Cancer survivor | Day 138 of my 2023 Journal
Twelve years ago, around this time, I felt like sh*t. I could not get out of bed in the morning. I kept catching viruses. I had no energy. I was reading books on the immune system, tried to be slow and mindful, and kept visiting the doctor. My four children were small, one still a toddler. Maybe it was natural to be so immensely tired?
A month later, on the 18th of June, I was diagnosed with acute myeloid leukemia.
I remember the day clearly. My father drove me to the central hospital of Copenhagen, Riget, as my husband was taking the kids to kindergarten. I was impossible to park, literally impossible, and to his frustration, my dad had to just drop me off by the main entrance.
I could hardly walk.
I did not yet know what it was, but I knew deep in my cells it was serious.
My doctor had called me and left a voice message; I had to report to the hospital the next morning. They were expecting me. So I did. Walked in through the circular door. Walked up to the information, gave them my social security number. Told them I could not walk any longer. I was in pain, tired, and had a fever. It was all blurry. I was helped to a bench and sat down.
Nurse Gemma (bless her) arrived with a bed for me. The main information and main entrance hardly ever see beds. This was serious. They did not expect me to walk even one step more, not even to sit in a wheelchair. Right there by the main entrance, I was put to bed and pushed into the elevator, lifting me to the cancer clinic on the fifth floor.
And so, the roller coaster started.
I was diagnosed. We all panicked. The doctor told me in the first sentence they could cure it, and I said I did not want statistics.
I would go straight for that narrow option, however narrow it was, but I needed not to know the numbers. I signed the papers of consent to blood transfusions and had the first of more than 300 right there and then. I signed the documents for the chemo and swallowed the first pills, so soft and easy chemo - not knowing what would come once I had the port installed directly in my central vein. Three days later, chemo was pumped in 2 cm from my heart, so toxic we needed the heart to spread it immediately. I vomited a lot.
My best friend cut off my hair. My children came to visit. Everyone came to visit. I had IV antibiotics. I had opiates to kill the pain. I was drugged out of my mind, I think. But eventually, back into life.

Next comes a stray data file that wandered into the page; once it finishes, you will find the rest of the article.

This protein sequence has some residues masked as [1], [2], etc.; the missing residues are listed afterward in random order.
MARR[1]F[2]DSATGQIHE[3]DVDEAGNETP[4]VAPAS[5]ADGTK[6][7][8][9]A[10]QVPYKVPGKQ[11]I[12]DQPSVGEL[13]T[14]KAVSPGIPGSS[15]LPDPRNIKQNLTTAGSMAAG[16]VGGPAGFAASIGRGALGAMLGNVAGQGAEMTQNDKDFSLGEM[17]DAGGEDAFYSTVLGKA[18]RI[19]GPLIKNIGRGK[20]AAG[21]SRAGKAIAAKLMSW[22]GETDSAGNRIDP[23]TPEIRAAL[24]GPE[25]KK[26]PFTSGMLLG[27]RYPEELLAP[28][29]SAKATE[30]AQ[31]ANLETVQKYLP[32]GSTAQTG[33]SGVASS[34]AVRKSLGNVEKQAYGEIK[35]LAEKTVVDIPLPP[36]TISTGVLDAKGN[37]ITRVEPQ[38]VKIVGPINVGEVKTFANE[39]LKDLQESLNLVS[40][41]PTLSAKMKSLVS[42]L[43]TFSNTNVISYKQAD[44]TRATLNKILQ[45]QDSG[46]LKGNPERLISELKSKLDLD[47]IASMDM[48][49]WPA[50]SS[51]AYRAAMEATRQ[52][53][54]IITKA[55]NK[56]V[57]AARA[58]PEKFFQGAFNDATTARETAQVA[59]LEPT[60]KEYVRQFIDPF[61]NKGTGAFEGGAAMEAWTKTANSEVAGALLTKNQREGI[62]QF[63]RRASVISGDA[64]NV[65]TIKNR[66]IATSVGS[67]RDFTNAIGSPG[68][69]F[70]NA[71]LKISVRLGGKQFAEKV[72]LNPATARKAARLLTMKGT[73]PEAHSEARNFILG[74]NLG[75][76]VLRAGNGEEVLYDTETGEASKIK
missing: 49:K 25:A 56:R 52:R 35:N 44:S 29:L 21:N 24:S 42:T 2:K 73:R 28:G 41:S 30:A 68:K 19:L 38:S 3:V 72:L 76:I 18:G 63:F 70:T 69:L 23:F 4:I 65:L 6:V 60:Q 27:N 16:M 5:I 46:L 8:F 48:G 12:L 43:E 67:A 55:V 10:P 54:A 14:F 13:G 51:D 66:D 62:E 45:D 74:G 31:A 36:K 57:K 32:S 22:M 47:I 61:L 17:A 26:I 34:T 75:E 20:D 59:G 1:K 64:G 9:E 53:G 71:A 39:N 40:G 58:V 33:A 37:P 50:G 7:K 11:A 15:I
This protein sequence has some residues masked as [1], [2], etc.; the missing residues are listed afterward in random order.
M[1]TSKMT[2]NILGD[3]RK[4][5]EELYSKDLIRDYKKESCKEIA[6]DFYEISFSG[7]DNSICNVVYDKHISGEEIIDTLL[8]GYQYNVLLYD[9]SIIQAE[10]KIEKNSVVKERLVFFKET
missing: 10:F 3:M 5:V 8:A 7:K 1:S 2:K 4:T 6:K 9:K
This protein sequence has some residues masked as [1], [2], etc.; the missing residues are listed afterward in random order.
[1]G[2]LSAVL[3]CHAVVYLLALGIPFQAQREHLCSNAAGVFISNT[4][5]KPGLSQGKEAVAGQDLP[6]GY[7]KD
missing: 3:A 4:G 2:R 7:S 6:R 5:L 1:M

When the hospital priest arrived, my close friend, who is also a priest, came simultaneously. It was beautiful. I had a lot of hope. They told me you can not prepare for death. You have to keep living for as long as you are alive. They prayed with me. My friend kept coming over the next six months, several times a week, to bless me, and for every single blood transfusion I had, I asked God for it to be the blood of Jesus Christ, the blood of all of us, the blood of life.
It was extreme times.
My hair eventually fell off. Then my eyebrows and -lashes. I could not help my children much. Nor my husband.
Somehow I passed through the narrow path and survived. Somehow it all went well. Somehow we all got through it. Six months of chemo, fear, sickness, vomiting, hope, day after day, deciding to survive, to fight for it, to keep going. For my children. For the sunshine. Because I knew I had to. After that, five years of waiting, hoping, blood tests, panic whenever I had the flu, more blood tests, and relief.
I am sharing this story today because it all was evoked and came back like a flood, overwhelming and grotesque, when I had to enter the same hospital to visit my birthing cousin. I think most cancer survivors can recognize this. It will never go away. Certain places, certain smells, and some sounds open an inner door, and it all comes back overwhelmingly and huge. I still have to fight to eat and drink inside the hospital. I still fear the elevator.
I am still grateful. For every drop of blood. For all of the antibiotics. For every second the nurses spent with me. For the friendly and excellent doctors. For chemotherapy, sterile plastic, daily blood tests, transfusions of not just hemoglobin but even more for the many bags of platelets, without which I would also have died, for everyone who donated blood, for the flowers sent, the many people who helped drive me home to my children whenever it was possible, for meditation that kept me sane(-ish), for saying no to hormone therapy (my only no in the whole process) keeping me strong and feminine and fertile, so I could bounce back and have another child just one year after treatment.
Most of all just grateful, in awe, to just be here. In this life. Where every moment is a blessing.
Love and light
Where are we now?
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